/PRNewswire/ -- Today is a critical day in the health care reform battle as the U.S. Senate Finance Committee considers several pro-life amendments filed by Utah Republican Sen. Orrin Hatch that would prevent government funding for abortion and assisted suicide, and preserve current conscience laws for health care workers and providers.
A recent Rasmussen poll showed only 13 percent of Americans wanting taxpayer-funded abortions in health care reform. Despite this, Minnesota Democratic Sen. Max Baucus's bill, which is now undergoing mark-up, currently requires the government to spend $6 billion establishing co-ops that could cover abortion. The bill would also enable individuals to receive refundable, advanceable tax credits to purchase health insurance that covers abortion, and require at least one plan in each premium rating area to cover abortion.
Dr. Charmaine Yoest, President and CEO of Americans United for Life said, "Today is a critical day in health care reform for pro-life America. All amendments that have had explicit language banning abortion funding and coverage have been defeated in Congress despite rhetorical assurances from President Obama, Speaker Pelosi and Majority Leader Reid that abortion will not be in health care reform. With the upcoming vote on the pro-life amendments today, the Senate has another golden opportunity today to show pro-life America that abortion will be explicitly excluded from health care reform."
Dr. Yoest recently met with the White House on the issue of abortion in health care.
Here are the pro-life amendments being considered for a vote tomorrow (for a more detailed explanation, please go to view this downloadable chart):
-- Hatch Amdt. #C14 (355): Prohibits authorized or appropriated federal
funds under this bill from being used for elective abortions and plans
that cover such abortions.
-- Hatch Amdt. #C13 (354): Protects the rights of conscience of health
care entities (individuals or organizations), preventing
discrimination against those who do not provide, pay for, provide
coverage of, or refer for abortions.
-- Hatch Amdt. #C12 (353): Prohibits federal funds under this bill from
being used to pay for assisted suicide and offers conscience
protections to providers or plans refusing to offer assisted suicide
Without an explicit, proactive exclusion of abortion from the health care bills, the courts and administrative agencies will impose an abortion mandate, just as they did with Medicaid (the Hyde Amendment must be included in the LHHS Appropriations Bill each year to prevent federal funding of abortion under Medicaid; however, the Hyde Amendment would not apply to this health care reform). But, so far, every single pro-life amendment proposed to prevent abortion funding and coverage in the health care reform bills in Congress has been defeated.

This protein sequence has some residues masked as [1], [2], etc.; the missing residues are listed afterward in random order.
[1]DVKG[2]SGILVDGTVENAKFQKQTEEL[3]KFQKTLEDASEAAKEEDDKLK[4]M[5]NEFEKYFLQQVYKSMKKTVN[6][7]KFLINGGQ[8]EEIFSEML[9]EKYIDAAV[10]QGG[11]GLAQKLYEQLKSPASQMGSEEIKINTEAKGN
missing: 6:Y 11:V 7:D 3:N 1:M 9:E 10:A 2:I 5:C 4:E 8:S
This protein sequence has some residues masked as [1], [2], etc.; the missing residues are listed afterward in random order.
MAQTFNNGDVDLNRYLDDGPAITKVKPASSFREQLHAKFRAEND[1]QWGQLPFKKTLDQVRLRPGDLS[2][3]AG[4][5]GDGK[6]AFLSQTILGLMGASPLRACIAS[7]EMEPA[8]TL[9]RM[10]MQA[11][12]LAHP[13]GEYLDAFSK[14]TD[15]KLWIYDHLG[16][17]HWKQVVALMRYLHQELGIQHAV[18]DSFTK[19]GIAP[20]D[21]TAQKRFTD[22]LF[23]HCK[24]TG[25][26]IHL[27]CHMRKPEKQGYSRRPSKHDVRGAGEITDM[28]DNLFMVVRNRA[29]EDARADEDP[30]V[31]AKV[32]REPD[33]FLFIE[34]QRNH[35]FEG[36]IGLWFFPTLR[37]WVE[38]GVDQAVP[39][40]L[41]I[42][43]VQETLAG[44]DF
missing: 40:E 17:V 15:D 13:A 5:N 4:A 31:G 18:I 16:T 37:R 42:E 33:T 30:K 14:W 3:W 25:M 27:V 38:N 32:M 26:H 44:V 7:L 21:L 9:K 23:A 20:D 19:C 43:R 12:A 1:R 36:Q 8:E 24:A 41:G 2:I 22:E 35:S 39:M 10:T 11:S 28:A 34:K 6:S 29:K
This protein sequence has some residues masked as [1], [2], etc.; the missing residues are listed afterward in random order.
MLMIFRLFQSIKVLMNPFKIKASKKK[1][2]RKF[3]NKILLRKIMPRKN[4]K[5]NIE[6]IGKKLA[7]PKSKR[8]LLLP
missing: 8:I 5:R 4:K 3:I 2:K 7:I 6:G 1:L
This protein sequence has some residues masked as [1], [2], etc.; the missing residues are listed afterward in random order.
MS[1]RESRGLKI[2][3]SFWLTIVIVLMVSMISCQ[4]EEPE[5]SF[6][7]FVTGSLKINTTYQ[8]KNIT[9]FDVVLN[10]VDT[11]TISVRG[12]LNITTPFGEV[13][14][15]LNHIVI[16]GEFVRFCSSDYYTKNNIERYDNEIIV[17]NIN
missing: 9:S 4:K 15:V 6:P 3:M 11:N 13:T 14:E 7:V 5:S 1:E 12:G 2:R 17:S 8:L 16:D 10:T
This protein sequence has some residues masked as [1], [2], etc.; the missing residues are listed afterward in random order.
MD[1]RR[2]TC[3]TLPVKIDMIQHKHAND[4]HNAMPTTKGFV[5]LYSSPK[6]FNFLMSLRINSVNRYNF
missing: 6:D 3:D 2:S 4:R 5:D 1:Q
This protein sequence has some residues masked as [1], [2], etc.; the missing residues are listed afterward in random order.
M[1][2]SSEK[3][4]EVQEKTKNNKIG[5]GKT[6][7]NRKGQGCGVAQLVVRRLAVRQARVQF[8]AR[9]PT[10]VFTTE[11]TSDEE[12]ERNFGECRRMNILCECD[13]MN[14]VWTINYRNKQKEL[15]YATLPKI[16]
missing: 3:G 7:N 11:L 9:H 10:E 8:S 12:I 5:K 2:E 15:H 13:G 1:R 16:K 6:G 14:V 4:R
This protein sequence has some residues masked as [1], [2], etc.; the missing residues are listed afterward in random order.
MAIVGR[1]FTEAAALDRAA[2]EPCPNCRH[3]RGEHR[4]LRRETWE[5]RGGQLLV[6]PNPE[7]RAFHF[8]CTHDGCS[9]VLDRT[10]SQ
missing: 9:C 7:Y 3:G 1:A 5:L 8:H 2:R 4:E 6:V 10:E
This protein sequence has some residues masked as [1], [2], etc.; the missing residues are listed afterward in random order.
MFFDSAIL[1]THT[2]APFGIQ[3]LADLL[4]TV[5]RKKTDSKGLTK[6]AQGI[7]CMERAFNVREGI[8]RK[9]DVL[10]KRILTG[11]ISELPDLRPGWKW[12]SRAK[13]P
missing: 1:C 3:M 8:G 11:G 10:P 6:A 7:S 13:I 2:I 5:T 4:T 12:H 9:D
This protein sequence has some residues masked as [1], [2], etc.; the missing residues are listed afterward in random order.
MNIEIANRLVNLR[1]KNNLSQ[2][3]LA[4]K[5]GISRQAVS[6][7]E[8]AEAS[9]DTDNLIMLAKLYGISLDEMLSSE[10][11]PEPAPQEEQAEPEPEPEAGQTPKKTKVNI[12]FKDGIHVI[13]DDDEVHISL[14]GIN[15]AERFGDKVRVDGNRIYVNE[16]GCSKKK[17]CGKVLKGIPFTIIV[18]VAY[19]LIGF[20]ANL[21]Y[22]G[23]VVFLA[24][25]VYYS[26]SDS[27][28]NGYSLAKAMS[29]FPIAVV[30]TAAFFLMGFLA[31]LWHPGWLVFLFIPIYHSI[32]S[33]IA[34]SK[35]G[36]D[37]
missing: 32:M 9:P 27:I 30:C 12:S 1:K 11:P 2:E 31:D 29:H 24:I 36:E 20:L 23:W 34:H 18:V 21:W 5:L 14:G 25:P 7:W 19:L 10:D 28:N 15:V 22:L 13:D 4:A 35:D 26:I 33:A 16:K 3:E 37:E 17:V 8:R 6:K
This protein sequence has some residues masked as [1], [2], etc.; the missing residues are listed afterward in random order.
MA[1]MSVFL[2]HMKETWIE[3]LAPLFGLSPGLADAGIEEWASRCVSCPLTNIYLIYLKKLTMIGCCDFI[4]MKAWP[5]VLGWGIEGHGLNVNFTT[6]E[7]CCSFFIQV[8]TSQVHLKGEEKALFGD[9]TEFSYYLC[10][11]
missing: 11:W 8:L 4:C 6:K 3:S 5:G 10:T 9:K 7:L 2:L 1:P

Mary Harned, Staff Counsel to Americans United for Life asks: "If pro-abortion members of Congress do not intend for the health care reform bills to fund and mandate abortion coverage, then why did they vote against all amendments that would have included explicit language excluding abortion funding and coverage?"
The following pro-life amendments explicitly excluding abortion in the health care bills were defeated:
-- Sen. Mike Enzi's (R-Wyo.) amendments that would have prevented
taxpayer funding of abortion and would prevent abortion clinics from
being eligible for federally qualified health center grants;
-- Sen. Orin Hatch's (R-Utah) amendments that would have prevented
tax-funded abortions unless the life of the mother is endangered or
unless the pregnancy is the result of rape or incest (making the Hyde
-- Sen. Tom Coburn's (R-Okla.) amendments that would have ensured no
abortion mandates, prevented abortion clinics from being eligible for
federally qualified health center grants, prevented the invalidation
of state laws that regulate abortion, codified the Hyde/Weldon
conscience protection law, and ensured that Americans have
professional ethicists informing any Government-funded medical
-- Sen. Pat Roberts' (R-Kansas) amendment which would have prevented the
invalidation of state laws regulating abortion.
U.S. House of Representatives
In the Education and Labor Committee:
-- Amendment to prohibit the abortion coverage mandate (Rep. Souder)
-- Amendment to prohibit the abortion funding mandate (Rep. Souder)
In the Ways and Means Committee:
-- Amendment to prohibit the abortion coverage mandate (Rep. Johnson)
-- Amendment to prohibit the abortion funding mandate (Rep. Cantor)
In the House Energy and Commerce Committee:
-- Amendment to prohibit the abortion coverage mandate (Reps. Pitts,
Stupak, and Blunt) (failed 29-30).
-- Amendment to prohibit the abortion funding mandate (Reps. Stupak and
Pitts) (failed 27-31).
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